How to Decrease Swelling After Cosmetic Surgery

Written on May 12, 2015 at 1:51 pm

The body reacts to any injury with a series of signals to the area that was injured. These chemical signals direct exactly how the response to the injury will take place. Although each injury is unique, there are some consistent processes that happen with each injury, whether that injury is a bruise, a sprained ankle or surgery. Even cosmetic surgery will trigger some of these processes to the area of surgery. One of the most common responses that we see after surgery is swelling.

Rates Of Swelling

Swelling will begin shortly after plastic surgery. Typically, the swelling will increase fairly rapidly for the first four days and usually peeks about day five after surgery. Then there is a slow decrease in swelling that may continue on for several weeks and in some cases even months.

Usually about 6 to 8 weeks after surgery the swelling has decreased by about 80%. During these first 6 to 8 weeks the rate at which the swelling decreases is relatively fast. After this time the rate of decrease in the swelling slows down significantly so that the remaining 20% of swelling may slowly decrease over the next several months.

What You Can Do To Decrease Swelling

During the period of swelling there are several things that can be done to decrease the amount of swelling. Decreasing the amount of swelling, in turn, decreases the amount of discomfort that patients have and can improve recovery time.

  • First and foremost let gravity help you. Keep the area that has been operated on as elevated as practical. If you’ve had facial surgery, don’t bend over in the first few days and sleep propped up or in a recliner the first several nights. If you’ve had surgery on your arms or legs (such as liposuction), keep them elevated so that the natural tendency of any swelling is to run downhill towards your body.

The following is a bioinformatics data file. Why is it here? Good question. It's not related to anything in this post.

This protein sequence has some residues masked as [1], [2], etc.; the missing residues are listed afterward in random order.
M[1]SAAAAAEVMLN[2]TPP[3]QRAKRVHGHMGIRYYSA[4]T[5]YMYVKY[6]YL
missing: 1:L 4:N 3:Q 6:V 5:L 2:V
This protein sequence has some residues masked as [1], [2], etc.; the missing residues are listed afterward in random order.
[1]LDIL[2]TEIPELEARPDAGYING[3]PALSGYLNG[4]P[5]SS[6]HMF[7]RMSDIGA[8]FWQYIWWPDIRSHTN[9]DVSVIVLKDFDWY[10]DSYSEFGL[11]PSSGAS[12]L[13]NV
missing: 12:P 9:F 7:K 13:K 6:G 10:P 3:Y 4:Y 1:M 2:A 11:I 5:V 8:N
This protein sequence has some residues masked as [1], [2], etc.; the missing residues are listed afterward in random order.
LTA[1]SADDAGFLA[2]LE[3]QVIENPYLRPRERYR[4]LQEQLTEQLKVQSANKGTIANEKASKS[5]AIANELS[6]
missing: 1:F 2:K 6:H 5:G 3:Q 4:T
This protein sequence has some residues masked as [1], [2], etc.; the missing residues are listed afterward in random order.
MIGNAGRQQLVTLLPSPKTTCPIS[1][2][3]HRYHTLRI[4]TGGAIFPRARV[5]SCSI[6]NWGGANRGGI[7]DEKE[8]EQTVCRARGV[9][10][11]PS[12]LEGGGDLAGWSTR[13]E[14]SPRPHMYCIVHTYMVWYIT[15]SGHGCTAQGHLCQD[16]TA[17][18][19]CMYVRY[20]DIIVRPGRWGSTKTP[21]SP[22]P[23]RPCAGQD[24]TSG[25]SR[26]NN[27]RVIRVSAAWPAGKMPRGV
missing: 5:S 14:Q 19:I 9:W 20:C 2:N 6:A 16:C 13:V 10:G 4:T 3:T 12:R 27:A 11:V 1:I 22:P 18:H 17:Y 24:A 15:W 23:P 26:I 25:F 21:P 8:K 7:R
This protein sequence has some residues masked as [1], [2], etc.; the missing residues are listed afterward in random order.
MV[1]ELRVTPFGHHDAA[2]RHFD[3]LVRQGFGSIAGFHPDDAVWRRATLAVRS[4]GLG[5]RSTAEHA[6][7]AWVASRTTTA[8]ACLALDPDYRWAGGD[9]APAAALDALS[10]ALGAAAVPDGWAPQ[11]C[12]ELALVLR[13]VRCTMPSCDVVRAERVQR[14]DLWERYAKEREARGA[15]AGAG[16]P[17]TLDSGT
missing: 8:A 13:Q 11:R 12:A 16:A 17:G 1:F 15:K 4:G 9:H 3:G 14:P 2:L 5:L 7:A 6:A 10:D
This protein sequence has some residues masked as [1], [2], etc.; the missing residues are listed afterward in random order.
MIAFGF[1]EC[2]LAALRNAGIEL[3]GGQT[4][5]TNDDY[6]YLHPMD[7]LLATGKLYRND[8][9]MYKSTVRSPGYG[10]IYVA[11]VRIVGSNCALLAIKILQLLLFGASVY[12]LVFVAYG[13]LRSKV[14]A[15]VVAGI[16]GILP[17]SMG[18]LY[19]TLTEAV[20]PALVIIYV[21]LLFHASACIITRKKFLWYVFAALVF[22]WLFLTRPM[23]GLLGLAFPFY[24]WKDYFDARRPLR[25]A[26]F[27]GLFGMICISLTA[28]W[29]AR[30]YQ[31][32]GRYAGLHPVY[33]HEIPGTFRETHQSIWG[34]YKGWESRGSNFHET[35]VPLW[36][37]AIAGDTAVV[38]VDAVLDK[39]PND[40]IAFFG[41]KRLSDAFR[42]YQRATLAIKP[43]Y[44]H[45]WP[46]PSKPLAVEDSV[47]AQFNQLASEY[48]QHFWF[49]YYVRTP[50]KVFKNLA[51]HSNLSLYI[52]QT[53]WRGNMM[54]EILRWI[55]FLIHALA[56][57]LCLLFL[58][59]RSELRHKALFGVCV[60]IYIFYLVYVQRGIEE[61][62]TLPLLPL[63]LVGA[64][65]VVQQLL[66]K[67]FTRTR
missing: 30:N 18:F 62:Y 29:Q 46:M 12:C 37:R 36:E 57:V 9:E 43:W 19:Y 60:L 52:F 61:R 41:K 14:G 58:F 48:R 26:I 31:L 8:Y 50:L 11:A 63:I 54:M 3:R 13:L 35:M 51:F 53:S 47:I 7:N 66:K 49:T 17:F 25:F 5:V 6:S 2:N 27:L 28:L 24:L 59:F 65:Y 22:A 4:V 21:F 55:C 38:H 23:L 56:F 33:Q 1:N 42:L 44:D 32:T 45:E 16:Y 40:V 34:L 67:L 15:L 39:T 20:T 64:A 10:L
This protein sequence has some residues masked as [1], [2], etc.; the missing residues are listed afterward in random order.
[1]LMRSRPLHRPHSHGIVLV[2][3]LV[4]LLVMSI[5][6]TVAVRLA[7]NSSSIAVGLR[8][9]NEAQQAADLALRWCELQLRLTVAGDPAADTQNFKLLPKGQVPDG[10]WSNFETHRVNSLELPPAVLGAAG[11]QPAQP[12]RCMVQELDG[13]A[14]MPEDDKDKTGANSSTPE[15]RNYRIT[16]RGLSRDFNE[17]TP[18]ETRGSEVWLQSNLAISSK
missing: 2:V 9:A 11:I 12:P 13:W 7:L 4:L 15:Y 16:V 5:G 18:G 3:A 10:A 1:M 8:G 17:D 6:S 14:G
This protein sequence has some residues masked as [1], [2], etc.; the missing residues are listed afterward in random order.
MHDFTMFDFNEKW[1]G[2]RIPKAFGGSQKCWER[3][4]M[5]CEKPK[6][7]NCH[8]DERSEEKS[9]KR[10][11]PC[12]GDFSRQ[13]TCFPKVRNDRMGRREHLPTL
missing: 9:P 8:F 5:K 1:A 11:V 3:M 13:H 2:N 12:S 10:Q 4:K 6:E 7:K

• Ice the areas where the surgery has been performed. Icing is extremely useful in the first 5 days but has also shown to be helpful even for several weeks. Generally icing for 20 minutes on then resting for 20 minutes will be sufficient. Do this throughout the day and night as much as practical. Do not put frozen items directly on the skin as it can cause frost bite and actually damage the skin. This is especially true for areas where the sensation may be decreased.
  • Rest the area of surgery. If you’ve had surgery, do not use or move that part of your body more than necessary during the initial swelling phase. The more movement there is, the more swelling. We commonly recommend wearing a sports bra after breast surgery (breast lift, breast augmentation and breast reduction). There are a few exceptions to this, so be sure to check with your surgeon for his/her recommendations.
  • Compression garments may help. In some areas of the body and depending upon what type of surgery was performed, compression garments can limit the amount of swelling. Although they won’t stop all of the swelling, they can decrease the maximum amount of swelling that takes place. This is especially helpful for liposuction procedures where the compression garments also decrease the amount of bruising. We commonly use compression garments for liposuction, tummy tucks and some breast surgery. The garments or any compression device used should only provide firm pressure (similar to support stockings). The garments should never be painful nor restrict blood flow. If there are any concerns about the garment being too tight, loosen it and contact your surgeon.
  • Steroids are sometimes given to limit inflammation. Steroids such as prednisone or decadron may be given at the time of surgery to limit the amount of swelling that takes place. This decision should be made by the surgeon based on the nature of the surgery, medical conditions of the patient and potential risks.
  • Some herbal supplements may help. Supplements such as Arnica Montana are touted to be useful to decrease post-operative swelling and bruising. Although many people including some surgeons believe in the value of this and some other similar supplements, true scientific data is lacking. If you are interested in herbal supplements, be sure to discuss this in detail with your surgeon. Some supplements have been shown to prolong bleeding and can increase the risk of surgery.